Why U.S. College Prices Will Collapse In The Next Decade

This week the Fed released its most recent Household Debt and Credit Report for the fourth quarter of 2013, which illustrates where and how much Americans are borrowing.

The big winner of the year, which is no surprise to readers here, was student loans. Student loans dwarfed all other borrowing, coming in at $114 billion on the year, with auto loans finishing second.

The graph below shows that autos and student loans made up 108% of the annual debt due to the decline in home equity credit.

11.5% of the entire $1.08 trillion in student loan debt is now 90 days delinquent. Student loans (red line below) recently passed credit cards as the most troubled credit market in the country.

I believe one of the most important trends in the next decade will be the move from campus style classroom education toward online education. As the price for college tuition continues to spiral out of control, while the return on the college investment ranges from disappointing to disaster, both parents and students will seek another opportunity.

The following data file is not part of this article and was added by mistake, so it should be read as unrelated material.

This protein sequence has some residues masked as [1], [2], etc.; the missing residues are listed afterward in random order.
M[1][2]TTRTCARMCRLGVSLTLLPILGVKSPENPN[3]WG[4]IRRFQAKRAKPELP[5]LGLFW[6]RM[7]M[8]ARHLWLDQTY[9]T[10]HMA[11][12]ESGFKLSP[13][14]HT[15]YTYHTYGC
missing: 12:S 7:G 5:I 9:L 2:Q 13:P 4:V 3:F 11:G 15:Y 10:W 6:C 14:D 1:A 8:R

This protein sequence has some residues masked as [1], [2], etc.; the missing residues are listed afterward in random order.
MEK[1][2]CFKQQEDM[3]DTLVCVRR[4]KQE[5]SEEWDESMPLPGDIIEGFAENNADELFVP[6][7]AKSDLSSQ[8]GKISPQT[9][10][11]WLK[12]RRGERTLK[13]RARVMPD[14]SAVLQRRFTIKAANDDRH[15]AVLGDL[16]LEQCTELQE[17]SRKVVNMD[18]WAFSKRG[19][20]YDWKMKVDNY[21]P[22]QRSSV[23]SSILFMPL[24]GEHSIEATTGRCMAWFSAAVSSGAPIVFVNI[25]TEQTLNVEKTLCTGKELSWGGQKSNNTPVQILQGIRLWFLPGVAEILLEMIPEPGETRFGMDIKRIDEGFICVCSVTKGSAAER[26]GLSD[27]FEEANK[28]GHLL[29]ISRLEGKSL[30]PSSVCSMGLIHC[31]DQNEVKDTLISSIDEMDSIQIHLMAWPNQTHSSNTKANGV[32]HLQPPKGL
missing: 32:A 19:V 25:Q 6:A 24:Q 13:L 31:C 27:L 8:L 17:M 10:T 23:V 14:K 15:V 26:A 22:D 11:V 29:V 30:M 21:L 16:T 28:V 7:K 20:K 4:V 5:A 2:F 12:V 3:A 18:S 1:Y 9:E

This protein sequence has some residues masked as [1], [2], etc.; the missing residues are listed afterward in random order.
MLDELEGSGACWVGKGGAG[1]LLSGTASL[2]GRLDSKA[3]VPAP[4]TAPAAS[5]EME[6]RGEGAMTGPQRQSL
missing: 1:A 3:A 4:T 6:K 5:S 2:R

This will begin with a small portion of students taking their first two years of core classes online and finishing their second two years of concentrated major courses in the classroom. Just this move alone will crush tuition costs as well as industries that currently rely heavily on the current higher education bubble (student housing). There will be both long and short opportunities in the investing world as this trend takes hold.